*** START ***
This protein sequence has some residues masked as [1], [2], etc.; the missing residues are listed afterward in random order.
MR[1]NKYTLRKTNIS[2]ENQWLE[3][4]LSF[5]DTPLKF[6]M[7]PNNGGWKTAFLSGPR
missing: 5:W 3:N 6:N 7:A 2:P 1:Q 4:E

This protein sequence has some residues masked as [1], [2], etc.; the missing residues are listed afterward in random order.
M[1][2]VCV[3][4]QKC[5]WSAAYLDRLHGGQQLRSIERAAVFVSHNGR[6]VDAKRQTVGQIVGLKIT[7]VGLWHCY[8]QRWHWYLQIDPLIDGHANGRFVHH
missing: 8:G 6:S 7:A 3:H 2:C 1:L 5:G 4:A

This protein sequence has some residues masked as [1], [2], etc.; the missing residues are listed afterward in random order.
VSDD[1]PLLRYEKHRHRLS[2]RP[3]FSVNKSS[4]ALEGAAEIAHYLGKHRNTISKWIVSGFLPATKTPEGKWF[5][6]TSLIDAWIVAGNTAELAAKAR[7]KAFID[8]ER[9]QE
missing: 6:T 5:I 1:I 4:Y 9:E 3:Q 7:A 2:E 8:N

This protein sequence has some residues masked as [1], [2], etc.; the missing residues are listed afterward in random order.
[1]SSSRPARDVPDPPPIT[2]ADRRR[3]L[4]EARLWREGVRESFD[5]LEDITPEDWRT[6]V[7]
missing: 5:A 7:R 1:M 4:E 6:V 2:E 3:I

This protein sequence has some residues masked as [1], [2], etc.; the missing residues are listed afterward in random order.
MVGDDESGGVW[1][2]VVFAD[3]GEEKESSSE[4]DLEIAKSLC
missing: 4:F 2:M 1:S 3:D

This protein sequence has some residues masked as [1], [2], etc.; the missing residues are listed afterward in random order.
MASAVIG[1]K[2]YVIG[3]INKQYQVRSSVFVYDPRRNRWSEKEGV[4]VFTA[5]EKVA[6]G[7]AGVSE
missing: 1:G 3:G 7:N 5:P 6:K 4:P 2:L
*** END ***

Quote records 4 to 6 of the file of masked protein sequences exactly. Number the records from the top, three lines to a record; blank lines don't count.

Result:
This protein sequence has some residues masked as [1], [2], etc.; the missing residues are listed afterward in random order.
[1]SSSRPARDVPDPPPIT[2]ADRRR[3]L[4]EARLWREGVRESFD[5]LEDITPEDWRT[6]V[7]
missing: 5:A 7:R 1:M 4:E 6:V 2:E 3:I

This protein sequence has some residues masked as [1], [2], etc.; the missing residues are listed afterward in random order.
MVGDDESGGVW[1][2]VVFAD[3]GEEKESSSE[4]DLEIAKSLC
missing: 4:F 2:M 1:S 3:D

This protein sequence has some residues masked as [1], [2], etc.; the missing residues are listed afterward in random order.
MASAVIG[1]K[2]YVIG[3]INKQYQVRSSVFVYDPRRNRWSEKEGV[4]VFTA[5]EKVA[6]G[7]AGVSE
missing: 1:G 3:G 7:N 5:P 6:K 4:P 2:L